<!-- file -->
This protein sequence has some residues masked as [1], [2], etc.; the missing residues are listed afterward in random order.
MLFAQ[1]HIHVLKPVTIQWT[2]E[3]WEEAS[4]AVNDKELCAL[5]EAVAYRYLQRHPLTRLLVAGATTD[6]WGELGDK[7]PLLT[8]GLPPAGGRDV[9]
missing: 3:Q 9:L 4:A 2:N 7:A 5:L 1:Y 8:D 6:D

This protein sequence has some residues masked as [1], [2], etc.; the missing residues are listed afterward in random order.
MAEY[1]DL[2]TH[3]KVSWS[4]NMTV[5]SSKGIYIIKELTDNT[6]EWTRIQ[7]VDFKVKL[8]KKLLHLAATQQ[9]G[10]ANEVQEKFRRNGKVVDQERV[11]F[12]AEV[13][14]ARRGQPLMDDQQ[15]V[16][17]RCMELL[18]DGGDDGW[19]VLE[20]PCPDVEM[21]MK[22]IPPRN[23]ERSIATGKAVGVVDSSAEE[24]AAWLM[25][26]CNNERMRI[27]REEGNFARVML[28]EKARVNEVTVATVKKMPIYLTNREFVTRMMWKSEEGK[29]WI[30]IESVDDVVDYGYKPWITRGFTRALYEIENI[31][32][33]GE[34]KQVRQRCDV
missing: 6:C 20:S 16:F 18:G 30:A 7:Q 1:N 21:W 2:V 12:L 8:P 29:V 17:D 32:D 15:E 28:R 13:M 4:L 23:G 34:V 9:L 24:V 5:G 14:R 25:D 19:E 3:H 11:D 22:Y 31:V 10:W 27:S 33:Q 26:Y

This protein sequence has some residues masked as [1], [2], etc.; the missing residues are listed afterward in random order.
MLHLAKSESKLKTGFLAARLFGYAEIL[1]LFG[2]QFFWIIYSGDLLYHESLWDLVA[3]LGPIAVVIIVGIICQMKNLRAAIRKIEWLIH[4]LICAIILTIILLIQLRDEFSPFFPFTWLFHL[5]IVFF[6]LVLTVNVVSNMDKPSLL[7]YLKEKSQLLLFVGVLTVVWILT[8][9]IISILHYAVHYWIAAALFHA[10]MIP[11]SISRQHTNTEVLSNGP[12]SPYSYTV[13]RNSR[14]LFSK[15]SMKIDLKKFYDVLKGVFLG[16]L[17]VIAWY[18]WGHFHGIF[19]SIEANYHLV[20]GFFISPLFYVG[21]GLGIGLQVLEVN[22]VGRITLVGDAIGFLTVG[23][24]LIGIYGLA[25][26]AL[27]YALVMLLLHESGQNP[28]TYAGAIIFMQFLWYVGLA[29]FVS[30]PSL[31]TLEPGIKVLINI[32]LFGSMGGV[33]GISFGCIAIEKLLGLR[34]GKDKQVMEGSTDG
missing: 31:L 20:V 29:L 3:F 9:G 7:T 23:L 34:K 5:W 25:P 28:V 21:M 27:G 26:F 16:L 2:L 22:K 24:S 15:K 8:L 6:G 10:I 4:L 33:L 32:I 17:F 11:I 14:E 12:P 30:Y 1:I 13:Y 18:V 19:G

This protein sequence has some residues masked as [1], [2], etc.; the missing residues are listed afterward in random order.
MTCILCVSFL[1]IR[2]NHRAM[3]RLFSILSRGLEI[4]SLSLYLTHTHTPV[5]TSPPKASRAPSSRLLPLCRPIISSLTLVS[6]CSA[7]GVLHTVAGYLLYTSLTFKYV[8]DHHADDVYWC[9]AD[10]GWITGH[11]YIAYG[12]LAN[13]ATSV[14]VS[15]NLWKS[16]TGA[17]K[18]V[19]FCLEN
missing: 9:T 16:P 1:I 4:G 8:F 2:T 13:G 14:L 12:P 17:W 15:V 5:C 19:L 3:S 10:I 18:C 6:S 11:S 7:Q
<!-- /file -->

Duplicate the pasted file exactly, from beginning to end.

This protein sequence has some residues masked as [1], [2], etc.; the missing residues are listed afterward in random order.
MLFAQ[1]HIHVLKPVTIQWT[2]E[3]WEEAS[4]AVNDKELCAL[5]EAVAYRYLQRHPLTRLLVAGATTD[6]WGELGDK[7]PLLT[8]GLPPAGGRDV[9]
missing: 3:Q 9:L 4:A 2:N 7:A 5:L 1:Y 8:D 6:D

This protein sequence has some residues masked as [1], [2], etc.; the missing residues are listed afterward in random order.
MAEY[1]DL[2]TH[3]KVSWS[4]NMTV[5]SSKGIYIIKELTDNT[6]EWTRIQ[7]VDFKVKL[8]KKLLHLAATQQ[9]G[10]ANEVQEKFRRNGKVVDQERV[11]F[12]AEV[13][14]ARRGQPLMDDQQ[15]V[16][17]RCMELL[18]DGGDDGW[19]VLE[20]PCPDVEM[21]MK[22]IPPRN[23]ERSIATGKAVGVVDSSAEE[24]AAWLM[25][26]CNNERMRI[27]REEGNFARVML[28]EKARVNEVTVATVKKMPIYLTNREFVTRMMWKSEEGK[29]WI[30]IESVDDVVDYGYKPWITRGFTRALYEIENI[31][32][33]GE[34]KQVRQRCDV
missing: 6:C 20:S 16:F 18:G 30:A 7:Q 1:N 21:W 2:V 12:L 8:P 29:V 17:D 32:D 15:E 28:R 13:M 4:L 23:G 34:V 9:L 24:V 5:G 14:R 25:D 19:E 3:H 11:D 22:Y 31:V 10:W 27:S 33:Q 26:Y

This protein sequence has some residues masked as [1], [2], etc.; the missing residues are listed afterward in random order.
MLHLAKSESKLKTGFLAARLFGYAEIL[1]LFG[2]QFFWIIYSGDLLYHESLWDLVA[3]LGPIAVVIIVGIICQMKNLRAAIRKIEWLIH[4]LICAIILTIILLIQLRDEFSPFFPFTWLFHL[5]IVFF[6]LVLTVNVVSNMDKPSLL[7]YLKEKSQLLLFVGVLTVVWILT[8][9]IISILHYAVHYWIAAALFHA[10]MIP[11]SISRQHTNTEVLSNGP[12]SPYSYTV[13]RNSR[14]LFSK[15]SMKIDLKKFYDVLKGVFLG[16]L[17]VIAWY[18]WGHFHGIF[19]SIEANYHLV[20]GFFISPLFYVG[21]GLGIGLQVLEVN[22]VGRITLVGDAIGFLTVG[23][24]LIGIYGLA[25][26]AL[27]YALVMLLLHESGQNP[28]TYAGAIIFMQFLWYVGLA[29]FVS[30]PSL[31]TLEPGIKVLINI[32]LFGSMGGV[33]GISFGCIAIEKLLGLR[34]GKDKQVMEGSTDG
missing: 31:L 20:V 29:L 3:F 9:G 7:T 23:L 34:K 5:W 25:P 28:V 21:M 27:G 26:F 16:L 2:L 22:K 24:S 15:K 8:L 6:G 10:I 4:L 33:L 32:I 17:F 11:I 14:E 12:P 30:Y 1:I 13:Y 18:V 19:G

This protein sequence has some residues masked as [1], [2], etc.; the missing residues are listed afterward in random order.
MTCILCVSFL[1]IR[2]NHRAM[3]RLFSILSRGLEI[4]SLSLYLTHTHTPV[5]TSPPKASRAPSSRLLPLCRPIISSLTLVS[6]CSA[7]GVLHTVAGYLLYTSLTFKYV[8]DHHADDVYWC[9]AD[10]GWITGH[11]YIAYG[12]LAN[13]ATSV[14]VS[15]NLWKS[16]TGA[17]K[18]V[19]FCLEN
missing: 9:T 16:P 1:I 4:G 8:F 2:T 13:G 14:L 12:P 17:W 15:V 5:C 19:L 3:S 10:I 18:C 6:S 11:S 7:Q